Heartland Payment Systems Inc. is offering a service that enables merchants to sell prepaid telephone minutes without using traditional plastic calling cards.

About 60% of the world's 1.1 billion mobile subscribers prepay for their wireless service, according to industry estimates. Most prepaid subscribers are in Europe, but Heartland expects the number to grow in the United States.

Euronet Worldwide Inc.'s Epay unit offers a similar service in Europe, but Heartland claims it is the first processor to offer such a service in this country; the company announced its ePin It service this month.

Heartland's decision to enter the prepaid market for wireless services could help card networks, issuers and merchant acquirers capture a share of these transactions, according to analysts.

Prepaid minutes are now typically purchased by buying a card at a merchant with a code that can be redeemed for airtime.

With Heartland's system, users purchase airtime at a merchant location and receive a receipt with a PIN code. They can redeem the minutes by calling a toll-free number printed on the receipt and entering the PIN.

Consumers pay no service fees for the transaction, and they can purchase time with most major wireless carriers.

To initiate the transaction, cashiers press the prepaid-services button on their payment terminals and enter a cashier identification number, which provides extra security for the merchant, according to Randy Harp, Heartland's senior product sales strategy manager.

The cashier selects the desired provider and the amount. Customers can pay for their minutes with cash or with a credit or debit card.

"In the prepaid wireless arena, the products are pretty much fair-trade," Harp said. "You buy a $10 card, and that card is going to give you $10 worth of value."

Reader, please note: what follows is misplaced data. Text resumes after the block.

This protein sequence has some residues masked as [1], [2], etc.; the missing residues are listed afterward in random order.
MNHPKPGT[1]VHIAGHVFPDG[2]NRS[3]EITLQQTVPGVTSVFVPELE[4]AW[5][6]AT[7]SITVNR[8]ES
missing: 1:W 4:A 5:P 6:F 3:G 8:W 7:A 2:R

The program is ideal for merchants that lack sufficient space to display and store plastic cards, Harp said.

Heartland believes its program is "a very simple way for the merchants to add to their bottom lines," he said.

Merchants can "begin offering products that they might not be offering already and then do it from the same equipment that they're already using for processing payments."

Merchants can download the program software directly to their terminals.

The ePin It application is compatible with VeriFone Holdings Inc.'s Vx500 series of terminals and its Omni 3740/3750 terminals and on Radiant Systems Inc.'s point of sale systems.

About 500 merchants have already signed up for the program, including convenience stores, gas stations, restaurants and dry cleaners, Harp said.

Adil Moussa, an analyst at Boston market research company Aite Group LLC, called Heartland's decision to move into prepaid airtime a "brilliant idea."

"There is a whole segment, and subsegments, of the population that is going into" prepaid wireless and long-distance minutes, he said.

More than 270 million consumers subscribed to wireless service in the United States at the end of 2008, according to the Cellular Telecommunications Industry Association.

Harp estimated that about 14% of those subscribers prepay for their service.

Card networks currently do not have a big share of the wireless service payments market, he said, because most are made through the automated clearing house system.

"You may see other [processors] start to develop applications for this and have them downloaded to a terminal," he said.

Euronet already has a strong presence in other countries. It offers mobile top-up purchases at approximately 421,000 point of sale terminals across approximately 227,000 retailer locations in 20 countries, including Australia, Malaysia and the United Kingdom, according to the company's Web site.

Merchant feedback about Heartland's program has been positive, Harp said.

"It's a broad array of products," he said. "Almost any prepaid wireless user would find their product available at a Heartland merchant that is participating in this program."

Heartland plans to explore other prepaid options but Harp would not provide any details. "The program is very amenable to changes, so we can add products and expand the offerings," he said.

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